- A Brief Histroy
- George Jarvis
- Samuel Gridley Howe
- William Townshend Washington
- Jonathan Peckam Miller
- Participating Ships
- State of Illinois House of Representatives 96th General Assembly
Samuel Gridley Howe, M.D.
Excerpt from Portraits of Historic American Philhellenes by Frederiki Pappas
Samuel Gridley Howe was born on November 10, 1801, in Boston, Massachusetts, to Joseph Neals and Patty Gridley. He graduated from Brown University in 1821 and received the degree of M.D. from Harvard in 1824.
Upon the completion of his studies, he set sail for Greece, determined to help the Greeks in their noteworthy struggle against the Turks. For six adventurous and heart-rending years he served in the Greek army with distinction, as a volunteer soldier and as a surgeon mainly in the town of Missolonghi, situated in western Greece, where he encountered and befriended Lord Byron. Furthermore, he devoted considerable time and effort in the reconstructing of the devastated country.
Howe hurriedly departed for America for a few months during his six year stay in Greece, in the hope of collecting provisions and clothing for the wretched Greeks and to plea for assistance. It was during his expedition that he published his widely acclaimed and sentimental “An Historical Sketch of the Greek Revolution.” Howe’s determination and adeptness served as a milestone by informing Americans about the atrocities transpiring in Greece and managed to raise a generous sum for the purchase of food and footwear for the Greek soldiers. Howe personally distributed all the supplies wisely, giving them immediately to the weak but requiring able-bodied people to work on public works in exchange for supplies. This practical approach was further developed when he established a medical center on the island of Aegina. He also established an agricultural township for refugees in 1829 near the Corinth Canal.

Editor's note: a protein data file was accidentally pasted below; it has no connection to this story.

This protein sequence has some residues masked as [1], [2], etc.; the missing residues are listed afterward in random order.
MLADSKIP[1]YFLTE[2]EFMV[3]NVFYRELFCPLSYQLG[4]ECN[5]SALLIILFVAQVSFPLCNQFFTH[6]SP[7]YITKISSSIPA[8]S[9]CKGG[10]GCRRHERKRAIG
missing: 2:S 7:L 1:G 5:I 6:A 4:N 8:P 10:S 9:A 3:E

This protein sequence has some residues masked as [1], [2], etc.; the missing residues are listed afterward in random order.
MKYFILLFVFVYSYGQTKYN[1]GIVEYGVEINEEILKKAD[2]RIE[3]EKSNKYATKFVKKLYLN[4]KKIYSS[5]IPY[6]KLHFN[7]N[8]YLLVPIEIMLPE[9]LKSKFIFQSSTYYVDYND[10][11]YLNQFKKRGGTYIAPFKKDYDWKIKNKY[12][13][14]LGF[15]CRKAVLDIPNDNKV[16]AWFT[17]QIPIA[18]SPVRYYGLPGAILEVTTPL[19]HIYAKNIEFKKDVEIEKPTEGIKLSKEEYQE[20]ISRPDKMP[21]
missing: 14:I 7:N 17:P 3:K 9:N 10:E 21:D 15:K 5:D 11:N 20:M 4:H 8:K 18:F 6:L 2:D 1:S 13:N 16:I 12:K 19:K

Meanwhile, in 1829, Howe was involved in the opening and supervision of a school for the blind incorporated by the state of Massachusetts. Shortly he departed for Europe to inspect similar institutions, and in 1832, opened the school in his father’s house, and for the next 44 years was its director.
Howe was the champion of many notable causes in the area of school reform, instruction for the deaf, prison reform, care for the insane and the anti-slavery movement. Along with his wife, Julia Ward, he was co-editor of “The Commonwealth,” an anti-slavery paper.
In 1866, when a cry for help was heard from the Cretans, against their oppression from the Turks, Howe once again came to the aid of Greece. He visited many towns throughout the United States, lecturing about the Cretans cause and collected monetary assistance through local committees. In 1867, Dr. Howe, published an admirable plea to the American audience, urging them to assist the women and children of the Greeks from starvation on the island of Crete. Once again, Howe was successful in procuring food and clothing for the Greeks.
Samuel Gridley Howe, M.D. Memorial
|Samuel Gridley Howe MD Memorial
Located in Tripoli, Arcadia, Greece
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